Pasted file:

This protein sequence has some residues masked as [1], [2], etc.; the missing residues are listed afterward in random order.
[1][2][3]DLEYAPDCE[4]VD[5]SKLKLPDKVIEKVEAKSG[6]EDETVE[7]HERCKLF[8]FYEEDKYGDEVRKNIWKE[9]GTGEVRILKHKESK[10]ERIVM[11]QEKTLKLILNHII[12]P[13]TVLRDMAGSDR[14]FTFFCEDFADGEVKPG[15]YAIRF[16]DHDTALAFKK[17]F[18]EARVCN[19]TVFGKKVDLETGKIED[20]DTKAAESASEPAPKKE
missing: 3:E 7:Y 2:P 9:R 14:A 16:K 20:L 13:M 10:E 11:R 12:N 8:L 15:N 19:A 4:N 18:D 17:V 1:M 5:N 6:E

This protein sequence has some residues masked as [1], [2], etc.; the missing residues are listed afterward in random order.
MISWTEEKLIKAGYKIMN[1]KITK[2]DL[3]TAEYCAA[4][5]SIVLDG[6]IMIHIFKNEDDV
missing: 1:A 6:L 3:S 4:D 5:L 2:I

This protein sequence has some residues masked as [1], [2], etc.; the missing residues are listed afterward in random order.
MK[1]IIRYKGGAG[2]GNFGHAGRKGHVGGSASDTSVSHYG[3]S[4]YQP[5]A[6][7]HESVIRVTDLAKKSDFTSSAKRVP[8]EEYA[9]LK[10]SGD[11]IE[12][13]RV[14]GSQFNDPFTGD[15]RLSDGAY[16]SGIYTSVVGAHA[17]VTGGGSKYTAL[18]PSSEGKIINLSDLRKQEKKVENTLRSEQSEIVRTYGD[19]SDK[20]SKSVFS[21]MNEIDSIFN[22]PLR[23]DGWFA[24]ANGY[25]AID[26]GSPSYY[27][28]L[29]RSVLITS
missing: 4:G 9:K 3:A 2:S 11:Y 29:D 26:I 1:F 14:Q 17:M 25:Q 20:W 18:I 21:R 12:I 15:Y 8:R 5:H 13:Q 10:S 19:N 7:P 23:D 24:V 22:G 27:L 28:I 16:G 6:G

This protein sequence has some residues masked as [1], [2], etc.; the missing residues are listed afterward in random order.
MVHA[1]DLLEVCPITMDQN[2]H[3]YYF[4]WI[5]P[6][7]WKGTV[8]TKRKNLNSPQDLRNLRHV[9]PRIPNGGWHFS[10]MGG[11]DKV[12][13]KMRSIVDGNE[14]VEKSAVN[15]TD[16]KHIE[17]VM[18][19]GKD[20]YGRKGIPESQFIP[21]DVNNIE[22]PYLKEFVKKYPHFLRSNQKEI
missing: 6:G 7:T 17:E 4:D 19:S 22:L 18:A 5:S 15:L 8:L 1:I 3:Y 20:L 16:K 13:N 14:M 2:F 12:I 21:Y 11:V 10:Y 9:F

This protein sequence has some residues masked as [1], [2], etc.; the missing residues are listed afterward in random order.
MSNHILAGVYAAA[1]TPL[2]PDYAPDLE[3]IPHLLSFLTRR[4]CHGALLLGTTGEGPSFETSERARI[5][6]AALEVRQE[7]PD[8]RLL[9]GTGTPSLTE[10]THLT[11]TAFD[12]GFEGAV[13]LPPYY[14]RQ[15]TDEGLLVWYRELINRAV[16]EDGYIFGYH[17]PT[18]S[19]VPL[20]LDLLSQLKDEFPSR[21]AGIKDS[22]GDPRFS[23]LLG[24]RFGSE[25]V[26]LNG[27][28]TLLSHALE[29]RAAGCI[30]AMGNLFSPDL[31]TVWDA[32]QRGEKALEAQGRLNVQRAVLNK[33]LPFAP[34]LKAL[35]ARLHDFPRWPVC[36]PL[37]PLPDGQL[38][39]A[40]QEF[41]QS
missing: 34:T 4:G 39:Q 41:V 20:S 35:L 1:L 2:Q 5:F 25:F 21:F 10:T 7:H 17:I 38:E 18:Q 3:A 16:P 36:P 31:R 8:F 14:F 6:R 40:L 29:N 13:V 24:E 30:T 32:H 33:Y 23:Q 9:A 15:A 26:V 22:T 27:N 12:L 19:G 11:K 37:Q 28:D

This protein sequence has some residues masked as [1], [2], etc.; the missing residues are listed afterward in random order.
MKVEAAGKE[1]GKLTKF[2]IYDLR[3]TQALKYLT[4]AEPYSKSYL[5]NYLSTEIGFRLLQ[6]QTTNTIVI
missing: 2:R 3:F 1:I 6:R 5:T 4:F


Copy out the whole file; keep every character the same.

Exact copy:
This protein sequence has some residues masked as [1], [2], etc.; the missing residues are listed afterward in random order.
[1][2][3]DLEYAPDCE[4]VD[5]SKLKLPDKVIEKVEAKSG[6]EDETVE[7]HERCKLF[8]FYEEDKYGDEVRKNIWKE[9]GTGEVRILKHKESK[10]ERIVM[11]QEKTLKLILNHII[12]P[13]TVLRDMAGSDR[14]FTFFCEDFADGEVKPG[15]YAIRF[16]DHDTALAFKK[17]F[18]EARVCN[19]TVFGKKVDLETGKIED[20]DTKAAESASEPAPKKE
missing: 3:E 7:Y 2:P 9:R 14:A 16:K 20:L 13:M 10:E 11:R 12:N 8:L 15:N 19:A 4:N 18:D 17:V 1:M 5:N 6:E

This protein sequence has some residues masked as [1], [2], etc.; the missing residues are listed afterward in random order.
MISWTEEKLIKAGYKIMN[1]KITK[2]DL[3]TAEYCAA[4][5]SIVLDG[6]IMIHIFKNEDDV
missing: 1:A 6:L 3:S 4:D 5:L 2:I

This protein sequence has some residues masked as [1], [2], etc.; the missing residues are listed afterward in random order.
MK[1]IIRYKGGAG[2]GNFGHAGRKGHVGGSASDTSVSHYG[3]S[4]YQP[5]A[6][7]HESVIRVTDLAKKSDFTSSAKRVP[8]EEYA[9]LK[10]SGD[11]IE[12][13]RV[14]GSQFNDPFTGD[15]RLSDGAY[16]SGIYTSVVGAHA[17]VTGGGSKYTAL[18]PSSEGKIINLSDLRKQEKKVENTLRSEQSEIVRTYGD[19]SDK[20]SKSVFS[21]MNEIDSIFN[22]PLR[23]DGWFA[24]ANGY[25]AID[26]GSPSYY[27][28]L[29]RSVLITS
missing: 4:G 9:K 3:A 2:S 11:Y 29:D 26:I 1:F 14:Q 17:M 25:Q 20:W 18:I 21:R 12:I 15:Y 8:R 5:H 13:Q 10:S 19:N 7:P 23:D 24:V 22:G 27:L 28:I 16:G 6:G

This protein sequence has some residues masked as [1], [2], etc.; the missing residues are listed afterward in random order.
MVHA[1]DLLEVCPITMDQN[2]H[3]YYF[4]WI[5]P[6][7]WKGTV[8]TKRKNLNSPQDLRNLRHV[9]PRIPNGGWHFS[10]MGG[11]DKV[12][13]KMRSIVDGNE[14]VEKSAVN[15]TD[16]KHIE[17]VM[18][19]GKD[20]YGRKGIPESQFIP[21]DVNNIE[22]PYLKEFVKKYPHFLRSNQKEI
missing: 6:G 7:T 17:E 4:D 19:S 22:L 18:A 5:S 15:L 8:L 1:I 3:Y 20:L 16:K 13:N 14:M 2:F 12:I 21:Y 11:V 10:Y 9:F

This protein sequence has some residues masked as [1], [2], etc.; the missing residues are listed afterward in random order.
MSNHILAGVYAAA[1]TPL[2]PDYAPDLE[3]IPHLLSFLTRR[4]CHGALLLGTTGEGPSFETSERARI[5][6]AALEVRQE[7]PD[8]RLL[9]GTGTPSLTE[10]THLT[11]TAFD[12]GFEGAV[13]LPPYY[14]RQ[15]TDEGLLVWYRELINRAV[16]EDGYIFGYH[17]PT[18]S[19]VPL[20]LDLLSQLKDEFPSR[21]AGIKDS[22]GDPRFS[23]LLG[24]RFGSE[25]V[26]LNG[27][28]TLLSHALE[29]RAAGCI[30]AMGNLFSPDL[31]TVWDA[32]QRGEKALEAQGRLNVQRAVLNK[33]LPFAP[34]LKAL[35]ARLHDFPRWPVC[36]PL[37]PLPDGQL[38][39]A[40]QEF[41]QS
missing: 34:T 4:G 39:Q 41:V 20:S 35:L 1:L 2:Q 5:F 25:F 21:F 10:T 7:H 17:I 38:E 18:Q 3:A 16:P 36:P 31:R 8:F 14:F 6:R 40:L 29:N 13:V 24:E 30:T 32:H 33:Y 23:Q 9:A 15:A 26:V 22:T 27:N 12:L 19:G 11:K 37:Q 28:D

This protein sequence has some residues masked as [1], [2], etc.; the missing residues are listed afterward in random order.
MKVEAAGKE[1]GKLTKF[2]IYDLR[3]TQALKYLT[4]AEPYSKSYL[5]NYLSTEIGFRLLQ[6]QTTNTIVI
missing: 2:R 3:F 1:I 6:R 5:T 4:F